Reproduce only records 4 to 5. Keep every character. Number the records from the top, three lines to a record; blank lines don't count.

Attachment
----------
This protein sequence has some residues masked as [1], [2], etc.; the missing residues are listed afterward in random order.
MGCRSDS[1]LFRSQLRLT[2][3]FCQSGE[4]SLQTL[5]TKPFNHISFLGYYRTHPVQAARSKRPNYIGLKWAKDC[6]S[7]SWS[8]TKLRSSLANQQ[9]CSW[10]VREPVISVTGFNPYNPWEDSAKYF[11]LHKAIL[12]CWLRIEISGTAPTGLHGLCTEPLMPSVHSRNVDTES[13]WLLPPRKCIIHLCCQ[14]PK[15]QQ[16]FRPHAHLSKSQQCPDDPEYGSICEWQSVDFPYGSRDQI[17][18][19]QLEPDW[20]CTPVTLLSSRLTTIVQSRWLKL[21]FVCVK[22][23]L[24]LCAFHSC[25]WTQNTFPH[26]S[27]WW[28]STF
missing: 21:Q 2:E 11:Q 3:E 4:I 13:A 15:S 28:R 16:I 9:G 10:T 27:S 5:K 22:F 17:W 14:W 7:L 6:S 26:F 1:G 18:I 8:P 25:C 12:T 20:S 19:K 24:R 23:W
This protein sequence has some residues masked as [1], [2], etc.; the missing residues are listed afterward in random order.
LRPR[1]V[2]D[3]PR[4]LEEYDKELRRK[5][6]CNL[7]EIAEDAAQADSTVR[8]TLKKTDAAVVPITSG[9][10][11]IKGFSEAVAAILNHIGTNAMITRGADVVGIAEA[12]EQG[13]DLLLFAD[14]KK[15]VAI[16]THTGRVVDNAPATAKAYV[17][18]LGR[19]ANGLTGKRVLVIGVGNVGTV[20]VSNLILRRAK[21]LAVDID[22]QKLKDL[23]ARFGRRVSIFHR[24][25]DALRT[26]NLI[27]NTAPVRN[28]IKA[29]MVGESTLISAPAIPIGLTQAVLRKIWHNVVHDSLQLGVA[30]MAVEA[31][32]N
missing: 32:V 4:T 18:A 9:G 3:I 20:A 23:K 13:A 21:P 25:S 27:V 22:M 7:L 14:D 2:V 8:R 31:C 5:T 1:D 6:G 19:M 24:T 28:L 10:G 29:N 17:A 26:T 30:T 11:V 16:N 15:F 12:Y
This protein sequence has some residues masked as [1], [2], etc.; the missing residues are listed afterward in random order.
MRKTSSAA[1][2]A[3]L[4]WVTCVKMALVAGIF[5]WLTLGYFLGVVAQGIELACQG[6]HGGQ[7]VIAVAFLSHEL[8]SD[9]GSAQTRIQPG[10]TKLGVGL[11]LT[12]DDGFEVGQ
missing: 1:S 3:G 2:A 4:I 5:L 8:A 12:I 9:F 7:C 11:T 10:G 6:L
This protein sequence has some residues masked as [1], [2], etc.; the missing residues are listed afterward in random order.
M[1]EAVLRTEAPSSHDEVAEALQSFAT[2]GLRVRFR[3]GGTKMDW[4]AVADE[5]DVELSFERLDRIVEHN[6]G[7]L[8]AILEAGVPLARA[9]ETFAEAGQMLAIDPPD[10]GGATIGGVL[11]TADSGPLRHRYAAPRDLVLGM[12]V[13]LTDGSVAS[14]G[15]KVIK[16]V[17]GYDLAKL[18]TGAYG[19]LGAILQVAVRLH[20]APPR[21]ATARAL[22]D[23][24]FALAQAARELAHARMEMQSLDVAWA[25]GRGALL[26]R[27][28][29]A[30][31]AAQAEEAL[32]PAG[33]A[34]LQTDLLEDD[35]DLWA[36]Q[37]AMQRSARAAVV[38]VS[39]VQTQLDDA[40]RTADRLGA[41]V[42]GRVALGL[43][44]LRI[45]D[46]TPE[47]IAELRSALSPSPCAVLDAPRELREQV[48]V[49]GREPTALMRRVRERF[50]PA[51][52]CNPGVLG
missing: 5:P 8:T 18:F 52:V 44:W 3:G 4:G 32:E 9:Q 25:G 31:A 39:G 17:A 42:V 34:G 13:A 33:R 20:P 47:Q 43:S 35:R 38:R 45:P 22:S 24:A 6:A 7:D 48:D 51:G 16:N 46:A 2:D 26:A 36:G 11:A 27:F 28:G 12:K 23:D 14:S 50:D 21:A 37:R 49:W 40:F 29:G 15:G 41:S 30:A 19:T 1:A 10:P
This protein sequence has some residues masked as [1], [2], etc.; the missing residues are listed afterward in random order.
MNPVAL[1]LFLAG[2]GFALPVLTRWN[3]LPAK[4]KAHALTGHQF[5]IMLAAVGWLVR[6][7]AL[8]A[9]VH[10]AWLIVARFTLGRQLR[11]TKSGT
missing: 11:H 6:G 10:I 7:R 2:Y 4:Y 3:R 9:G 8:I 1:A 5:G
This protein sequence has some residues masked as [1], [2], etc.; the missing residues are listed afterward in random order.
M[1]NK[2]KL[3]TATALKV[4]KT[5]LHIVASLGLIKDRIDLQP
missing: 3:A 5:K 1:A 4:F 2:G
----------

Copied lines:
This protein sequence has some residues masked as [1], [2], etc.; the missing residues are listed afterward in random order.
M[1]EAVLRTEAPSSHDEVAEALQSFAT[2]GLRVRFR[3]GGTKMDW[4]AVADE[5]DVELSFERLDRIVEHN[6]G[7]L[8]AILEAGVPLARA[9]ETFAEAGQMLAIDPPD[10]GGATIGGVL[11]TADSGPLRHRYAAPRDLVLGM[12]V[13]LTDGSVAS[14]G[15]KVIK[16]V[17]GYDLAKL[18]TGAYG[19]LGAILQVAVRLH[20]APPR[21]ATARAL[22]D[23][24]FALAQAARELAHARMEMQSLDVAWA[25]GRGALL[26]R[27][28][29]A[30][31]AAQAEEAL[32]PAG[33]A[34]LQTDLLEDD[35]DLWA[36]Q[37]AMQRSARAAVV[38]VS[39]VQTQLDDA[40]RTADRLGA[41]V[42]GRVALGL[43][44]LRI[45]D[46]TPE[47]IAELRSALSPSPCAVLDAPRELREQV[48]V[49]GREPTALMRRVRERF[50]PA[51][52]CNPGVLG
missing: 5:P 8:T 18:F 52:V 44:W 3:G 4:G 32:E 9:Q 25:G 31:A 39:G 17:A 42:V 34:G 13:A 33:R 20:P 47:Q 43:S 35:R 38:R 45:P 22:S 24:A 6:A 7:D 48:D 51:G 16:N 46:A 2:D 26:A 36:G 11:A 27:F 28:G 12:K 23:D 14:S 50:D 21:A 37:R 49:W 40:F 29:G 15:G 41:S 30:A 19:T 1:A 10:P
This protein sequence has some residues masked as [1], [2], etc.; the missing residues are listed afterward in random order.
MNPVAL[1]LFLAG[2]GFALPVLTRWN[3]LPAK[4]KAHALTGHQF[5]IMLAAVGWLVR[6][7]AL[8]A[9]VH[10]AWLIVARFTLGRQLR[11]TKSGT
missing: 11:H 6:G 10:I 7:R 2:Y 4:Y 3:R 9:G 8:I 1:A 5:G